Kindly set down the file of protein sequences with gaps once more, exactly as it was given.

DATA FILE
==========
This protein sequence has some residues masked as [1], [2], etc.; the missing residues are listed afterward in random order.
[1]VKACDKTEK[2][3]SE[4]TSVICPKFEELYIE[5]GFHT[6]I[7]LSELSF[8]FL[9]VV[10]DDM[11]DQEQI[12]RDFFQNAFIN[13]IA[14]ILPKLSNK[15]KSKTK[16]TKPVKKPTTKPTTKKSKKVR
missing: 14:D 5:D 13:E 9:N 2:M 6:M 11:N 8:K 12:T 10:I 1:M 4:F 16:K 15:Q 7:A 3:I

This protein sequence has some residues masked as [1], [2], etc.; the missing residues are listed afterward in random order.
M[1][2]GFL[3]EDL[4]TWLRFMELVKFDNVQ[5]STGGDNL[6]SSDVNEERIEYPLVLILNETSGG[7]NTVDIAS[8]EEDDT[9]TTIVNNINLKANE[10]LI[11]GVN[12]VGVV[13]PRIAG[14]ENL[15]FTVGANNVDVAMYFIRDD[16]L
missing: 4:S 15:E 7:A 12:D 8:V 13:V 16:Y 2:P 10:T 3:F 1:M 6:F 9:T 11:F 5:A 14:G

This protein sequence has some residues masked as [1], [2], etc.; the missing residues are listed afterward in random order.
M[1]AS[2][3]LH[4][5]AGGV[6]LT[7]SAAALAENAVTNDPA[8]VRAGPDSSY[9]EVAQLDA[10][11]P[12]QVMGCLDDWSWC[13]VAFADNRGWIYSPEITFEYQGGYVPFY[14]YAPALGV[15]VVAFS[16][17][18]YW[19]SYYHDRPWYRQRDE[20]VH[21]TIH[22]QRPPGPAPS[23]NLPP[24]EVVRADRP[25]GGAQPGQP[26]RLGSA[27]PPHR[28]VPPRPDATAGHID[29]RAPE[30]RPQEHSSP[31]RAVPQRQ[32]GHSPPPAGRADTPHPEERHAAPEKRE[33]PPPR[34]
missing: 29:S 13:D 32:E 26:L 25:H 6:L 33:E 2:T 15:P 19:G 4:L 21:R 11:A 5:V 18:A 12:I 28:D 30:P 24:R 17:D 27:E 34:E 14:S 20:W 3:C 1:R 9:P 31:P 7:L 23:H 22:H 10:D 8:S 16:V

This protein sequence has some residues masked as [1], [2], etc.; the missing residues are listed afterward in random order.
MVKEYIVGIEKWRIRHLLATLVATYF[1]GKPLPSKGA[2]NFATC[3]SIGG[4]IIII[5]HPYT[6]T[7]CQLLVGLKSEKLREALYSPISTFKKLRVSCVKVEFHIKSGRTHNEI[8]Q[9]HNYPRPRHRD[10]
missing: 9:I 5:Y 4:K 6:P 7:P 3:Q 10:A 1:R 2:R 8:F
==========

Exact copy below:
This protein sequence has some residues masked as [1], [2], etc.; the missing residues are listed afterward in random order.
[1]VKACDKTEK[2][3]SE[4]TSVICPKFEELYIE[5]GFHT[6]I[7]LSELSF[8]FL[9]VV[10]DDM[11]DQEQI[12]RDFFQNAFIN[13]IA[14]ILPKLSNK[15]KSKTK[16]TKPVKKPTTKPTTKKSKKVR
missing: 14:D 5:D 13:E 9:N 2:M 6:M 11:N 8:K 12:T 10:I 1:M 4:F 16:K 15:Q 7:A 3:I

This protein sequence has some residues masked as [1], [2], etc.; the missing residues are listed afterward in random order.
M[1][2]GFL[3]EDL[4]TWLRFMELVKFDNVQ[5]STGGDNL[6]SSDVNEERIEYPLVLILNETSGG[7]NTVDIAS[8]EEDDT[9]TTIVNNINLKANE[10]LI[11]GVN[12]VGVV[13]PRIAG[14]ENL[15]FTVGANNVDVAMYFIRDD[16]L
missing: 4:S 15:E 7:A 12:D 8:V 13:V 16:Y 2:P 10:T 3:F 1:M 6:F 9:T 11:F 5:A 14:G

This protein sequence has some residues masked as [1], [2], etc.; the missing residues are listed afterward in random order.
M[1]AS[2][3]LH[4][5]AGGV[6]LT[7]SAAALAENAVTNDPA[8]VRAGPDSSY[9]EVAQLDA[10][11]P[12]QVMGCLDDWSWC[13]VAFADNRGWIYSPEITFEYQGGYVPFY[14]YAPALGV[15]VVAFS[16][17][18]YW[19]SYYHDRPWYRQRDE[20]VH[21]TIH[22]QRPPGPAPS[23]NLPP[24]EVVRADRP[25]GGAQPGQP[26]RLGSA[27]PPHR[28]VPPRPDATAGHID[29]RAPE[30]RPQEHSSP[31]RAVPQRQ[32]GHSPPPAGRADTPHPEERHAAPEKRE[33]PPPR[34]
missing: 29:S 13:D 32:E 26:L 25:H 6:L 33:E 2:T 15:P 19:G 4:L 21:R 11:A 5:V 18:A 12:I 28:D 30:P 24:R 17:D 27:E 34:E 14:S 20:W 3:C 1:R 9:P 31:P 7:L 23:H 22:H 10:D 8:S 16:V

This protein sequence has some residues masked as [1], [2], etc.; the missing residues are listed afterward in random order.
MVKEYIVGIEKWRIRHLLATLVATYF[1]GKPLPSKGA[2]NFATC[3]SIGG[4]IIII[5]HPYT[6]T[7]CQLLVGLKSEKLREALYSPISTFKKLRVSCVKVEFHIKSGRTHNEI[8]Q[9]HNYPRPRHRD[10]
missing: 9:I 5:Y 4:K 6:P 7:P 3:Q 10:A 1:R 2:R 8:F